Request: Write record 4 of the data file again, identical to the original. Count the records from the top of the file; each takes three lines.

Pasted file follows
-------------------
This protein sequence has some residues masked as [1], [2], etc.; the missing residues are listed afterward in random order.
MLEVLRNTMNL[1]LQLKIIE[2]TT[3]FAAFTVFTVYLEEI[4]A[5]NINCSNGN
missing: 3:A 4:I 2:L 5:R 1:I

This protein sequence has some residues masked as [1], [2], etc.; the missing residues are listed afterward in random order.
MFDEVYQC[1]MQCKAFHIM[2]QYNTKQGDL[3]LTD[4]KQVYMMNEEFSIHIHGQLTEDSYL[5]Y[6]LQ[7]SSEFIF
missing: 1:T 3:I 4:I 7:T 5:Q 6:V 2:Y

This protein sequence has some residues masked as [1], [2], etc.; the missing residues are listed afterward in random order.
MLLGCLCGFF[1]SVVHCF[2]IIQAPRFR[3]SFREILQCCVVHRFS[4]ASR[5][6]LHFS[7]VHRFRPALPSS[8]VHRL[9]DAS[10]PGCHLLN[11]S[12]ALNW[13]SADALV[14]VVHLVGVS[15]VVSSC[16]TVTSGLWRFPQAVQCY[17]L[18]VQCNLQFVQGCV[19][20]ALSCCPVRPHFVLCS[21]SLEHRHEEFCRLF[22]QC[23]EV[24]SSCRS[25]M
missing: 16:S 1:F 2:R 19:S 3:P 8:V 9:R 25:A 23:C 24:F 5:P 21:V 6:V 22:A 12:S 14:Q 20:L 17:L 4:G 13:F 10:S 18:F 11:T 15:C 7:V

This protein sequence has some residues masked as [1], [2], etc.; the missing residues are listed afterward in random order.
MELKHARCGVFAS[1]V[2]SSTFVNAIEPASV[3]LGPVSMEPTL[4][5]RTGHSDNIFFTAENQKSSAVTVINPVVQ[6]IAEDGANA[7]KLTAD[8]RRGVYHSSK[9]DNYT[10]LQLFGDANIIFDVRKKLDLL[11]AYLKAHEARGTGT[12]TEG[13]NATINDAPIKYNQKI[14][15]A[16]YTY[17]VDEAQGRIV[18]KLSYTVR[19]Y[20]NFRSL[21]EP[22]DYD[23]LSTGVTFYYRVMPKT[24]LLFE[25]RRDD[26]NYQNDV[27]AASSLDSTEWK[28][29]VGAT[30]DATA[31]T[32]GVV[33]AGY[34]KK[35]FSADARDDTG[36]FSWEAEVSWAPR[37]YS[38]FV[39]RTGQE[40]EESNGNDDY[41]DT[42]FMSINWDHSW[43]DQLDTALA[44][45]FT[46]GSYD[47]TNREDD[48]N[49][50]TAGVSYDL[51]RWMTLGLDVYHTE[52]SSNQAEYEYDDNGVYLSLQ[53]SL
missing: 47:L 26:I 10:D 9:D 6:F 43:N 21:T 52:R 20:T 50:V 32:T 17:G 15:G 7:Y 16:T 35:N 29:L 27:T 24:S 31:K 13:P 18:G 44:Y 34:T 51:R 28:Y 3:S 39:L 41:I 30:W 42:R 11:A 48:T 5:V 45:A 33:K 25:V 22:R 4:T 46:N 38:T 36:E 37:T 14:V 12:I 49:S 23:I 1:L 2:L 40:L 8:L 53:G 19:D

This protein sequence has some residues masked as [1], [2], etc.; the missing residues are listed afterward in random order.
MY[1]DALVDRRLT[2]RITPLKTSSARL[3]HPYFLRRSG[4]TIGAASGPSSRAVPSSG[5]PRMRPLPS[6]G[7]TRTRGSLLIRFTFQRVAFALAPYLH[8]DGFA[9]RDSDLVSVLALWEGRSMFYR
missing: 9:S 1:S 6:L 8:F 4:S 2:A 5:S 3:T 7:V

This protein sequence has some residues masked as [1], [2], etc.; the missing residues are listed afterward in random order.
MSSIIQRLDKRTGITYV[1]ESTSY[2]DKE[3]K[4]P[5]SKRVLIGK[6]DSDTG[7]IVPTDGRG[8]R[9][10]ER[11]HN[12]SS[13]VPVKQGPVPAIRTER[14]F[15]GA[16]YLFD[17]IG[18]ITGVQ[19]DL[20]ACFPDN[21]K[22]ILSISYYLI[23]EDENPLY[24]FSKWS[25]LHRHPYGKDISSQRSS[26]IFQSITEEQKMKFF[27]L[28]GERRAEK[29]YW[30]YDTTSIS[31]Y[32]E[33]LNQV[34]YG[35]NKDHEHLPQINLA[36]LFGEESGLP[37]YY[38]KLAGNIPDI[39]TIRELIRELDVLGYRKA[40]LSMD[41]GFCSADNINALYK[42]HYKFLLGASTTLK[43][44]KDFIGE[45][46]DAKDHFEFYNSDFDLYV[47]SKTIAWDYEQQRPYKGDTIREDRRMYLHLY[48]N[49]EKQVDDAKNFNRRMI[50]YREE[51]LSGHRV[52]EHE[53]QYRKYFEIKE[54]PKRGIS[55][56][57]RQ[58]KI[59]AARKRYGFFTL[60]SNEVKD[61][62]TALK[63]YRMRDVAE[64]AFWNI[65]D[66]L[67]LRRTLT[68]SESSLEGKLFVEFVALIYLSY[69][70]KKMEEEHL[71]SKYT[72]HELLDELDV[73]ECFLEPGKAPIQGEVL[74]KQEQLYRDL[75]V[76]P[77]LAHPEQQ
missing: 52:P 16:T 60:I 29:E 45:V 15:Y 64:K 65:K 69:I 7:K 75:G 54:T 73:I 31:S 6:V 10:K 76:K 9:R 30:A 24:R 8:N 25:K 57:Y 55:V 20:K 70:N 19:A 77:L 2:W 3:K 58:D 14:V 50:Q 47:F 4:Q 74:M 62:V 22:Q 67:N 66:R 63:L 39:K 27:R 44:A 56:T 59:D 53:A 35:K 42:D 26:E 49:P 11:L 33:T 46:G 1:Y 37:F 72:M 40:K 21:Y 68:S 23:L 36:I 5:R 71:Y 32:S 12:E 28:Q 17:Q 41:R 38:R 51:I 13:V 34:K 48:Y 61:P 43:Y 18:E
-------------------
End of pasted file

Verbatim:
This protein sequence has some residues masked as [1], [2], etc.; the missing residues are listed afterward in random order.
MELKHARCGVFAS[1]V[2]SSTFVNAIEPASV[3]LGPVSMEPTL[4][5]RTGHSDNIFFTAENQKSSAVTVINPVVQ[6]IAEDGANA[7]KLTAD[8]RRGVYHSSK[9]DNYT[10]LQLFGDANIIFDVRKKLDLL[11]AYLKAHEARGTGT[12]TEG[13]NATINDAPIKYNQKI[14][15]A[16]YTY[17]VDEAQGRIV[18]KLSYTVR[19]Y[20]NFRSL[21]EP[22]DYD[23]LSTGVTFYYRVMPKT[24]LLFE[25]RRDD[26]NYQNDV[27]AASSLDSTEWK[28][29]VGAT[30]DATA[31]T[32]GVV[33]AGY[34]KK[35]FSADARDDTG[36]FSWEAEVSWAPR[37]YS[38]FV[39]RTGQE[40]EESNGNDDY[41]DT[42]FMSINWDHSW[43]DQLDTALA[44][45]FT[46]GSYD[47]TNREDD[48]N[49][50]TAGVSYDL[51]RWMTLGLDVYHTE[52]SSNQAEYEYDDNGVYLSLQ[53]SL
missing: 47:L 26:I 10:D 9:D 6:F 43:N 21:T 52:R 20:T 50:V 32:T 17:G 15:G 7:Y 16:T 35:N 29:L 27:T 24:S 31:K 13:P 18:G 44:Y 34:T 51:R 28:Y 3:S 39:L 41:I 30:W 42:R 11:A 48:T 5:V 45:A 33:K 25:V 22:R 4:T 46:N 38:T 36:E 37:T 14:V 12:I 49:S 23:I 1:L 2:L 40:L 8:L 53:G 19:D